As a parent or soon-to-be parent buying a home, your child’s education is an important factor when deciding where to relocate. Standardized tests are the most common way to measure the quality of a school. Below are common ranking systems and how they should be viewed.
Standardized testing occurs across Ontario in grades 3, 6, and 9, administered through the Education Quality and Accountability Office (EQAO). These tests assess how well the public education system is developing students’ literacy in reading, writing, and math.
From there, EQAO rates each school out of 10. Keep in mind that, when considering a school’s EQAO score, it is only rating the students of particular grades in that year. While it is reflective of the student population and quality of the teachers and education, it is by no means a perfect measure. There are many fantastic teachers at schools with low EQAO ratings. Realistically, the quality of teachers hasn’t been correlated to these scores, but parental education and income has been, so the scores are a reflection of the parents in the area more so than the teachers.
There are similar standardized tests in other provinces across Canada.
The Fraser Institute examines standardized test data, as well as other factors that affect the school: programs for children with special needs, availability of French immersion, and even parents’ income (when available). This data is combined to create a school rating out of 10, as well as a relative ranking of all the schools in that province.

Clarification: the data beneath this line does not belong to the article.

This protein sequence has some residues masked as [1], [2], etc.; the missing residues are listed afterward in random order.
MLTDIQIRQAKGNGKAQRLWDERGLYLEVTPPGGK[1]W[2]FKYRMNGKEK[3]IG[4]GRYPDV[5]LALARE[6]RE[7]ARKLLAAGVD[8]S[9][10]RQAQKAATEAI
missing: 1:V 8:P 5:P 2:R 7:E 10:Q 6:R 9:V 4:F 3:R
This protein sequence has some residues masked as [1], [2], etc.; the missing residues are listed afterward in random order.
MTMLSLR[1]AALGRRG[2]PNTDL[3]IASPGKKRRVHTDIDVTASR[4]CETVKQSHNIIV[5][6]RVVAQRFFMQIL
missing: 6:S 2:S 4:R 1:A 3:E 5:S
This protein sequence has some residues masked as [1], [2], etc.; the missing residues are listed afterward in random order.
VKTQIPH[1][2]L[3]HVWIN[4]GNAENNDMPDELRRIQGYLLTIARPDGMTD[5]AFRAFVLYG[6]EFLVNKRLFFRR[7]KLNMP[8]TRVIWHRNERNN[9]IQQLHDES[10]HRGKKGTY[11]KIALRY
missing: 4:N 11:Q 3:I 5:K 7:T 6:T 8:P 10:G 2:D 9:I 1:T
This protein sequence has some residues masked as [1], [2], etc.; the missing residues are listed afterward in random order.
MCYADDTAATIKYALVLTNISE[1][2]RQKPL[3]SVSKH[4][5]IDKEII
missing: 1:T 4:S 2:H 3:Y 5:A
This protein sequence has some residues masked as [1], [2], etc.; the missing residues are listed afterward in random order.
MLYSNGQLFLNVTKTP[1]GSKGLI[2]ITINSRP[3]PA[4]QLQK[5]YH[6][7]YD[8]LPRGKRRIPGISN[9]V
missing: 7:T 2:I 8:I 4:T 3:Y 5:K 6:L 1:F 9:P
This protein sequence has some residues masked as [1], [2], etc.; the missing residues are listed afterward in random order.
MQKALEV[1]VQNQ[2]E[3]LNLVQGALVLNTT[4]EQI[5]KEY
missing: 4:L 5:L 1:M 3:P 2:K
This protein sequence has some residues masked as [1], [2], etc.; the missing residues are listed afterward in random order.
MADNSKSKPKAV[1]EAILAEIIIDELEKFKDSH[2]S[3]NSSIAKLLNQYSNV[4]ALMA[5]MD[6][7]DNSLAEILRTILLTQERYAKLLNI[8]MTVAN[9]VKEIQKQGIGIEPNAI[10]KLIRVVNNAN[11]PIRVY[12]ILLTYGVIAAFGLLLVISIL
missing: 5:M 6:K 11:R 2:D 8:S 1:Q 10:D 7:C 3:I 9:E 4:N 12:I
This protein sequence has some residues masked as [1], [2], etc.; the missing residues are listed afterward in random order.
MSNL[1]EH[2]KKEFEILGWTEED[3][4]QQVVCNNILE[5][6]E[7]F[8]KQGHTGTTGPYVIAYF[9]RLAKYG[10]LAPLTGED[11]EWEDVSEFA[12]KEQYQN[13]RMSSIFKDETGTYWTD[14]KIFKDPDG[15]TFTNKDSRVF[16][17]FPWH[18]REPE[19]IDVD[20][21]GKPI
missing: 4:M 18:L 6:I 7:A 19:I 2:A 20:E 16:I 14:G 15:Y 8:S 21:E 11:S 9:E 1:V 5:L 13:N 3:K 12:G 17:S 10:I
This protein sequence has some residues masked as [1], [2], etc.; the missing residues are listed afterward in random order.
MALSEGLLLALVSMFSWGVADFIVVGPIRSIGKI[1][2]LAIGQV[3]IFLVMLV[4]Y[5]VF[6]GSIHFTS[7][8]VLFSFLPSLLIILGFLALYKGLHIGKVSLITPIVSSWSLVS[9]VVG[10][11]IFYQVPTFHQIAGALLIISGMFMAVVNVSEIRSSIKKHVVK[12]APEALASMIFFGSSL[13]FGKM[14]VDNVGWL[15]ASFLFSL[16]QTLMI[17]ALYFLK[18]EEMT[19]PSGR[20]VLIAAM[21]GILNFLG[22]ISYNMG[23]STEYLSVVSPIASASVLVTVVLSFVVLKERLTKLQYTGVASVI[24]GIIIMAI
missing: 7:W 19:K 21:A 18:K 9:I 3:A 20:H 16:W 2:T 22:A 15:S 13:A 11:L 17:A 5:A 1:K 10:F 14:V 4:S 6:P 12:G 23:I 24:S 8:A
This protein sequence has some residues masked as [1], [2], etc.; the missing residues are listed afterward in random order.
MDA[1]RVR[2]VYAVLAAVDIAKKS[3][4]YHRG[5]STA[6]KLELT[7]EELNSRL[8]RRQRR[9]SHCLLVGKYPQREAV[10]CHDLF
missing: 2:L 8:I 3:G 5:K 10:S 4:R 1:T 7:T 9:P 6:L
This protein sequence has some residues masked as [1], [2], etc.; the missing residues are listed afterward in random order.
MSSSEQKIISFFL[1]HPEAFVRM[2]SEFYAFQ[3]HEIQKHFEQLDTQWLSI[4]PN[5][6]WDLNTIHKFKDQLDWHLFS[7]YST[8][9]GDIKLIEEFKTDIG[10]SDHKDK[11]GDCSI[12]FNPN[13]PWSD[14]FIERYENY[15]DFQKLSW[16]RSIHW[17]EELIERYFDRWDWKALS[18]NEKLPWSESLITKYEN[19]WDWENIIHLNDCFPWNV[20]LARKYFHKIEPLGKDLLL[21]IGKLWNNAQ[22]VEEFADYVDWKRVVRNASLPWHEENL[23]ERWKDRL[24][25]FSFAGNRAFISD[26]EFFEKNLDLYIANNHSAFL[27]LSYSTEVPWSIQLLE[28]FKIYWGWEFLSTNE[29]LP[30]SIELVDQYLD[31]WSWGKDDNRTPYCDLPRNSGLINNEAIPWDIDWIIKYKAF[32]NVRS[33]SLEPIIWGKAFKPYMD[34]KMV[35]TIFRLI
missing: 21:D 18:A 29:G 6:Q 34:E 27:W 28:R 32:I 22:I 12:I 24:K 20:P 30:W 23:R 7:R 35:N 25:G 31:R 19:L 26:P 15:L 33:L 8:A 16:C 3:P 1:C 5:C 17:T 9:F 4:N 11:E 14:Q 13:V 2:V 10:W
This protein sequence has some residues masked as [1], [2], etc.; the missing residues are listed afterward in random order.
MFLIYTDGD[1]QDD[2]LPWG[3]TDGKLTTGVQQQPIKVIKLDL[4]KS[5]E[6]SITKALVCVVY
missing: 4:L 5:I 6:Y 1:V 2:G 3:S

Fraser ratings are only available for Alberta, BC, Ontario, and Quebec.
Considering your child’s future, or even thinking about having kids while living in your next home, is so important. Education does vary by school and district; and with no other measure than the Fraser and EQAO rankings, they are often used by parents when purchasing a home.
Your best course of action is to use these rankings but also to physically visit the school and ask questions, if possible. Find out if the school matches your home values and practices, and if there are opportunities for struggling or gifted children.
There is also a correlation between real estate prices and school zones in most areas. It could be that higher real estate helped raise the quality of the schools, or the opposite, that great teachers and schools brought up the average real-estate value of the neighbourhood. Either way, if you’re looking at areas with top schools, expect to pay a premium.